New NSF-EAR grant awarded to help make GMT sustainable by its community

The NSF grant number 1948602 has been awarded to the GMT team for a 3 year period to fund several aspects of GMT development, including:

  • Establishing a sustainable governance model
  • Much much needed general maintenance and restructuring of the code base (no new features, just making sure the existing code continues to work and is maintainable)
  • Bringing the community together and helping eager users transition to active project developers (let us know if that sounds like you!)

To kick off the development, we held our first GMT Online Call with participation of the core GMT team and community members. We plan to hold these regularly and post the meeting notes and recording. If you want to know what we’re up to, watch this weeks meeting:

Here is the abstract for a glimpse of what we plan to do:

The Generic Mapping Tools (GMT) is open source software infrastructure used in the Earth, ocean, and planetary geosciences. GMT supports other software platforms and delivers data processing and visualizations (graphs, charts, maps) that promote new discoveries and their dissemination to society. The primary goal of this project is to transition GMT to a governance structure that includes a broader and more diverse community of developers. This project will (1) recruit and train new and diverse developers, (2) build a broad and sustainable developer community, and (3) modernize, simplify, and strengthen the GMT software. The first two tasks are critical social activities while the last is technical, involving code hardening, interoperability improvements, interface modernization, documentation completion, and data upgrades. This project will provide training in cutting-edge computational software development and data analysis, along with engaging undergraduate students in scientifically challenging tasks related to the GMT project. The project will also facilitate ongoing user training and developer workshops.

This project is based on a vision for the future of GMT that incorporates how governance, communications, developer recruitment and training will evolve in the next decade. The project will design and implement a sustainable model for GMT maintenance and curation, and execute a series of essential technical improvements. These improvements will address a) automated testing and verification of results, b) development of GMT-powered software libraries in other languages (Python, MATLAB, Julia) and c) the recruitment of new and enthusiastic developers so that GMT may continue to be maintained and evolve in a changing computational landscape. In addition, GMT products such as coastline maps will be revised with modern high-resolution data as well as technical documentation of how updates are produced. Finally, this project will advance GMT to a sustainable environment that results in lower maintenance, greater confidence in GMT products, and a more engaged community of users and developers.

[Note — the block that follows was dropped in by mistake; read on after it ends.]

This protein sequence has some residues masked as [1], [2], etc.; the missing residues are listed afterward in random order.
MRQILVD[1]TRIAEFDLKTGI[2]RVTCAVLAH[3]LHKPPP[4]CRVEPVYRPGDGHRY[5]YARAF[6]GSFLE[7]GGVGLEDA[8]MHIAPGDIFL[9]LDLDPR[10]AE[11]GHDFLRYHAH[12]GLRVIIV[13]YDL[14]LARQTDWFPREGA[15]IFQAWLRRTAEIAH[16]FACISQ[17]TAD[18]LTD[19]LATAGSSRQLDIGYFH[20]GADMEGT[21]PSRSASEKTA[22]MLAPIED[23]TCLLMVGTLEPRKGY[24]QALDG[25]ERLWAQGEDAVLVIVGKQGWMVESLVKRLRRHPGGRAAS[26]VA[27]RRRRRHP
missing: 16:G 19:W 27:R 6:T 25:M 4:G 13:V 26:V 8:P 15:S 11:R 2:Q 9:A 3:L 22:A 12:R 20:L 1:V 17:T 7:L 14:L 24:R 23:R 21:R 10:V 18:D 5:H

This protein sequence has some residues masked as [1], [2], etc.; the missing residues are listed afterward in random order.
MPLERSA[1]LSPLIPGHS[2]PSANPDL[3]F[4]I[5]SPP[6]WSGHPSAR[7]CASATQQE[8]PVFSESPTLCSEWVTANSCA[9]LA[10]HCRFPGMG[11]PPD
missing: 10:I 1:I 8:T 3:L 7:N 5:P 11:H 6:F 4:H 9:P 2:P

This project is jointly funded by the Geoinformatics program in the Division of Earth Sciences and the Marine Geology and Geophysics program in the Division of Ocean Sciences.


Hi @leouieda. I think it sounds like me. Is there are any requirement or skills needed to do it? Thanks.

@Esteban82, nice to hear that. What areas would you be interested in? Can you code in C? Maybe writing more using examples?

I would like to be know to code. Maybe with time I could learn C. Or do you suggest another python?

So, right know I think that could make more examples. I like to do it. In my blog I published 68 figures that I have no problem to share.

I don’t know if you need help with something else.

I don’t know exactly what should I proceed in order to collaborate. Should I go here ( Thanks.

Hi @Esteban82, sorry for delay (many things happening at same time).
Yes, that page generically explains things people can do to contribute.
And more specifically, we would like to have an ensemble of simple examples much like the mapplotlib samples

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Hi. I also have few time available. I see the examples from mapplotlib. I can do it. I have no experience with github so I don’t know exactly where I should put/write the examples. Should I create a folder? I don’t want to mess anything.

Keep an eye in this issue discussion and feel free to show up in Thursday’s meeting